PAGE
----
The word bespoke means custom. It is funny how the Britts end up with the word bespoke. MTM gives a few choices, like coats on the rack at the store, so it is far from custom. Customize describes mtm better. So, if mtm goes through the same line with rtw, then it is far from custom/bespoke tailored garment.

If a person moves to another country then he/she should learn to speak the language of the country he/she is living in. To continually misusing words, such as custom for mtm when instead it is bespoke is pure foolish. If not in England then don't speak like the Britts.
post #53 of 73
Quote:
Originally Posted by greger View Post

If a person moves to another country then he/she should learn to speak the language of the country he/she is living in. To continually misusing words, such as custom for mtm when instead it is bespoke is pure foolish. If not in England then don't speak like the Britts.

Sig-worthy.
Hispanics in the Estados Unidos, take note.
post #54 of 73
Quote:
Originally Posted by Testudo_Aubreii View Post

I wouldn't agree with that consensus. I think that any thing made especially to your specific requirements counts as custom-made, so long as you get to choose among different options for its shape and materials. So standard no-fittings MTM counts as custom-made. But that's a long way from bespoke.
....

I appreciate your view, but I think you will find that this topic has been debated here extensively. One of the key aspects that people tend to agree on is that bespoke requires making a unique pattern. And that's the same for custom of course, see below.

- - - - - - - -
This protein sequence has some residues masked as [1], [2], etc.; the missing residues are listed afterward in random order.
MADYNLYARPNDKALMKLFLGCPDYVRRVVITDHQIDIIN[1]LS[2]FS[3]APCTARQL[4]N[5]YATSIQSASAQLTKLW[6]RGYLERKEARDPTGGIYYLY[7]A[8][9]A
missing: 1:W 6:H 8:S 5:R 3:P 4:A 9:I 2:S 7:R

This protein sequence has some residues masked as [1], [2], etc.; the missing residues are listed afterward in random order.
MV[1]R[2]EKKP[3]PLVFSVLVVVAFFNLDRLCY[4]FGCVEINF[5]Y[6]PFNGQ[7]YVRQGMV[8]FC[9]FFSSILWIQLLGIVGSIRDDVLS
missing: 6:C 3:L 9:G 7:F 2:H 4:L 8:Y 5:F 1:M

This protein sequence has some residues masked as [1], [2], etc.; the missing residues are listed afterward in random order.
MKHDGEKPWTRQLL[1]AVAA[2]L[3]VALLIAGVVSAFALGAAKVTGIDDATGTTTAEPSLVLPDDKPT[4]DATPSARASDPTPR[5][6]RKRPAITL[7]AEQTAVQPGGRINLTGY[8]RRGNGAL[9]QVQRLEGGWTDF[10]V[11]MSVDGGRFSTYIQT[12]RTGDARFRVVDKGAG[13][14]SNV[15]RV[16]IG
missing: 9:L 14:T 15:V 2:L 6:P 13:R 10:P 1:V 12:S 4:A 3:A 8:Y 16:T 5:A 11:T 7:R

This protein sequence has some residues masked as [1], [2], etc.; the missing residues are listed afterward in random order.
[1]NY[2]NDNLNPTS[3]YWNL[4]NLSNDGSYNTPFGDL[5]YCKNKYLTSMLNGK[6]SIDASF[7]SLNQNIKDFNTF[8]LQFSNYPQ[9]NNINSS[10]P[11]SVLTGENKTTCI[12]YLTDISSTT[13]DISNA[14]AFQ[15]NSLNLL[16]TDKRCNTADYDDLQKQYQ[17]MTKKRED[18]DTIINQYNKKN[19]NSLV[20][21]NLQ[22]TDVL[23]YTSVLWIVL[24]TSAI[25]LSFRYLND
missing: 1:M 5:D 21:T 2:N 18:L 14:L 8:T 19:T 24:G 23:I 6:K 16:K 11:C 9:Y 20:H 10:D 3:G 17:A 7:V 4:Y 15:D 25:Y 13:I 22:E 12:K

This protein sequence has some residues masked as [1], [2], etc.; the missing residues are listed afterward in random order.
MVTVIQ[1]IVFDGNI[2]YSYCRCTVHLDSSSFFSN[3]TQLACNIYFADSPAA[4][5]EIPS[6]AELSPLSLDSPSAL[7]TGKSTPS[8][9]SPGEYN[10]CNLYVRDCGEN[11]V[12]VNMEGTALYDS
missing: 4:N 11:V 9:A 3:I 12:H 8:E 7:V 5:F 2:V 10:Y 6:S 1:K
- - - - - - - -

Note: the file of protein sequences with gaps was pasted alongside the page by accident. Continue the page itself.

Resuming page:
Quote:
Originally Posted by greger View Post

The word bespoke means custom. ...

+1
post #55 of 73
There are only two Brooklyn tailors (not "Tailors") worth considering: Martin Greenfield and Frank Ercole.

Greenfield is MTM, but if you are REALLY nice and a repeat customer, his MTM is "semi-bespoke" (not real bespoke but far more than MTM).
Ercole is bespoke.

"Brooklyn Tailors" may be in Brooklyn, but they aren't even tailors.
post #56 of 73
Quote:
Originally Posted by greger View Post

The word bespoke means custom. It is funny how the Britts end up with the word bespoke. MTM gives a few choices, like coats on the rack at the store, so it is far from custom. Customize describes mtm better. So, if mtm goes through the same line with rtw, then it is far from custom/bespoke tailored garment.
If a person moves to another country then he/she should learn to speak the language of the country he/she is living in. To continually misusing words, such as custom for mtm when instead it is bespoke is pure foolish. If not in England then don't speak like the Britts.